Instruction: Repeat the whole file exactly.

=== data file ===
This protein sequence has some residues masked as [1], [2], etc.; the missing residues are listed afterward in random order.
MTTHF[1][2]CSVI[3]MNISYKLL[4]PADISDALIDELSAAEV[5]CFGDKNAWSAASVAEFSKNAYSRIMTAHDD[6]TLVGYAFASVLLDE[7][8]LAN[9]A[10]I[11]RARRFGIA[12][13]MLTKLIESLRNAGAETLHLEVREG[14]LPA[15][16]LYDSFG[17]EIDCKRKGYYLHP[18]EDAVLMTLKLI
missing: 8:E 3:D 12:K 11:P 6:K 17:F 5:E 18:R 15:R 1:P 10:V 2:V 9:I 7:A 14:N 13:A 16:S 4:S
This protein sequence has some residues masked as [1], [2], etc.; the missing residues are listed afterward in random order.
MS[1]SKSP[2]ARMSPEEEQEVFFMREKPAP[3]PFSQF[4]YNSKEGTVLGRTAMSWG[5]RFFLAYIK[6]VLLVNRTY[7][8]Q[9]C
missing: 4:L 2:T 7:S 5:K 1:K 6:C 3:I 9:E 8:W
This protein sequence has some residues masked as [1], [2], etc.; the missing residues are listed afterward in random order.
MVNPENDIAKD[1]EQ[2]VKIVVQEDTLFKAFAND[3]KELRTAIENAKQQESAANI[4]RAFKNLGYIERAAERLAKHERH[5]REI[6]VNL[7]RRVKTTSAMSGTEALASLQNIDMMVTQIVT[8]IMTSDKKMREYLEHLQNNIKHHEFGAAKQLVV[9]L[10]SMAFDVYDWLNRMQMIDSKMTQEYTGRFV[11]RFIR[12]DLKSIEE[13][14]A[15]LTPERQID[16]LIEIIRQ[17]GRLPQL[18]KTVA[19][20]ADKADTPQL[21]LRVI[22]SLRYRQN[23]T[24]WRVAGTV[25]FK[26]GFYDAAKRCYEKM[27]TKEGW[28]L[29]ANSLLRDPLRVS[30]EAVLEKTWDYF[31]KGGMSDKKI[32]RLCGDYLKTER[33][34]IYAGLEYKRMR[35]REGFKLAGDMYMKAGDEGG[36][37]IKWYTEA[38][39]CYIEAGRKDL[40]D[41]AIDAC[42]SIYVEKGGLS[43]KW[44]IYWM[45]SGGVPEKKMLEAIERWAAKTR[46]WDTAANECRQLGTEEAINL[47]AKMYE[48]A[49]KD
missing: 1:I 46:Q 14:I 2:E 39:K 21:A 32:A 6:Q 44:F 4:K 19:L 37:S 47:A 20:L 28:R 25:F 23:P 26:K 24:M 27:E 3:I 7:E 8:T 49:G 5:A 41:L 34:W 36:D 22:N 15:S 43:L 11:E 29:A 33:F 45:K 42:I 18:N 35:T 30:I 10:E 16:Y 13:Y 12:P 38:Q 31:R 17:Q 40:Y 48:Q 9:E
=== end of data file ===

This protein sequence has some residues masked as [1], [2], etc.; the missing residues are listed afterward in random order.
MTTHF[1][2]CSVI[3]MNISYKLL[4]PADISDALIDELSAAEV[5]CFGDKNAWSAASVAEFSKNAYSRIMTAHDD[6]TLVGYAFASVLLDE[7][8]LAN[9]A[10]I[11]RARRFGIA[12][13]MLTKLIESLRNAGAETLHLEVREG[14]LPA[15][16]LYDSFG[17]EIDCKRKGYYLHP[18]EDAVLMTLKLI
missing: 8:E 3:D 12:K 11:P 6:K 17:F 5:E 18:R 15:R 1:P 10:V 2:V 9:I 7:A 14:N 13:A 16:S 4:S
This protein sequence has some residues masked as [1], [2], etc.; the missing residues are listed afterward in random order.
MS[1]SKSP[2]ARMSPEEEQEVFFMREKPAP[3]PFSQF[4]YNSKEGTVLGRTAMSWG[5]RFFLAYIK[6]VLLVNRTY[7][8]Q[9]C
missing: 4:L 2:T 7:S 5:K 1:K 6:C 3:I 9:E 8:W
This protein sequence has some residues masked as [1], [2], etc.; the missing residues are listed afterward in random order.
MVNPENDIAKD[1]EQ[2]VKIVVQEDTLFKAFAND[3]KELRTAIENAKQQESAANI[4]RAFKNLGYIERAAERLAKHERH[5]REI[6]VNL[7]RRVKTTSAMSGTEALASLQNIDMMVTQIVT[8]IMTSDKKMREYLEHLQNNIKHHEFGAAKQLVV[9]L[10]SMAFDVYDWLNRMQMIDSKMTQEYTGRFV[11]RFIR[12]DLKSIEE[13][14]A[15]LTPERQID[16]LIEIIRQ[17]GRLPQL[18]KTVA[19][20]ADKADTPQL[21]LRVI[22]SLRYRQN[23]T[24]WRVAGTV[25]FK[26]GFYDAAKRCYEKM[27]TKEGW[28]L[29]ANSLLRDPLRVS[30]EAVLEKTWDYF[31]KGGMSDKKI[32]RLCGDYLKTER[33][34]IYAGLEYKRMR[35]REGFKLAGDMYMKAGDEGG[36][37]IKWYTEA[38][39]CYIEAGRKDL[40]D[41]AIDAC[42]SIYVEKGGLS[43]KW[44]IYWM[45]SGGVPEKKMLEAIERWAAKTR[46]WDTAANECRQLGTEEAINL[47]AKMYE[48]A[49]KD
missing: 1:I 46:Q 14:I 2:E 39:K 21:A 32:A 6:Q 44:F 4:K 19:L 37:S 47:A 20:L 28:R 25:F 23:P 26:K 24:M 27:E 3:I 7:E 8:T 49:G 5:A 41:L 34:W 36:D 22:N 15:S 43:L 11:E 29:A 33:F 45:K 42:I 18:N 35:T 30:I 10:E 16:Y 13:Y 12:P 38:Q 31:R 17:Q 40:Y 48:Q 9:E